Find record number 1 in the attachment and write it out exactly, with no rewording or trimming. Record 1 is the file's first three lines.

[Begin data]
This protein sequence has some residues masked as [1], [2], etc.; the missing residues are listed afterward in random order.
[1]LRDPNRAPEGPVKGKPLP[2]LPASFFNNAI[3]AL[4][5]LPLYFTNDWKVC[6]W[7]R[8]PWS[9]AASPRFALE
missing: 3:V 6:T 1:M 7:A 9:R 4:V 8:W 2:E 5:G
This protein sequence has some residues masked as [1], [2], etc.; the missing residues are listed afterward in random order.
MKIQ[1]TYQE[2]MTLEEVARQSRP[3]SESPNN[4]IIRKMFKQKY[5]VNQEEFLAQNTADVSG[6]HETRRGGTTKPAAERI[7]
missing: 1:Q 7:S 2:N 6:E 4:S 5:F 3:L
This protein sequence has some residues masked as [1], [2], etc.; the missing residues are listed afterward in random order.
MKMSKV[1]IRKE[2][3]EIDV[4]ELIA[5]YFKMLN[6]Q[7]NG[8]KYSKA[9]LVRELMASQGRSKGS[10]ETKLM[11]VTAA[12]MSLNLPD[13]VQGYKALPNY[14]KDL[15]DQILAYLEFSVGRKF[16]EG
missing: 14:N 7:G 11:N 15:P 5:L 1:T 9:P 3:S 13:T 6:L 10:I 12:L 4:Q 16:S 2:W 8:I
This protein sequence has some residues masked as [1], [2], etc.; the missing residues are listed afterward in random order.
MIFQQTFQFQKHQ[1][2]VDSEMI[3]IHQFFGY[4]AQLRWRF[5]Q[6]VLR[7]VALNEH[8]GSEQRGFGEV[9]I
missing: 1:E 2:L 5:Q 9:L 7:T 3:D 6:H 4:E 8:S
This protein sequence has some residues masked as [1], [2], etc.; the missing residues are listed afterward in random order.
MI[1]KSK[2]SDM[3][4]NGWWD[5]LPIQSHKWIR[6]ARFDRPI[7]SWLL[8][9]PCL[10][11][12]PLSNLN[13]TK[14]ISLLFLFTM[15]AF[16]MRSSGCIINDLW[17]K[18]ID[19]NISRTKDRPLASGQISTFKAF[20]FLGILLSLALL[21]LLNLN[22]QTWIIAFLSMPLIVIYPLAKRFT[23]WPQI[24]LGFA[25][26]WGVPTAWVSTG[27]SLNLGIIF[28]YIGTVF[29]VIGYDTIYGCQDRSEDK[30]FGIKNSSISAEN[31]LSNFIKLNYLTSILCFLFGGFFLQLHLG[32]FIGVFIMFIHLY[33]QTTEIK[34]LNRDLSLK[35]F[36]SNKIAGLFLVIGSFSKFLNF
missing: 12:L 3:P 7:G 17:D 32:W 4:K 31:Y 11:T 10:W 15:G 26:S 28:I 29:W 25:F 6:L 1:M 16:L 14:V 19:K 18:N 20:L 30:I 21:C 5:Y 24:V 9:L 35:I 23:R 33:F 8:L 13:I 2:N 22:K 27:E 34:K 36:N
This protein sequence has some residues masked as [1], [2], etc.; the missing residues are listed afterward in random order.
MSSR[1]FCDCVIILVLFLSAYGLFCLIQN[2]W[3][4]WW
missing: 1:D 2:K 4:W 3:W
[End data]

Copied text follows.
This protein sequence has some residues masked as [1], [2], etc.; the missing residues are listed afterward in random order.
[1]LRDPNRAPEGPVKGKPLP[2]LPASFFNNAI[3]AL[4][5]LPLYFTNDWKVC[6]W[7]R[8]PWS[9]AASPRFALE
missing: 3:V 6:T 1:M 7:A 9:R 4:V 8:W 2:E 5:G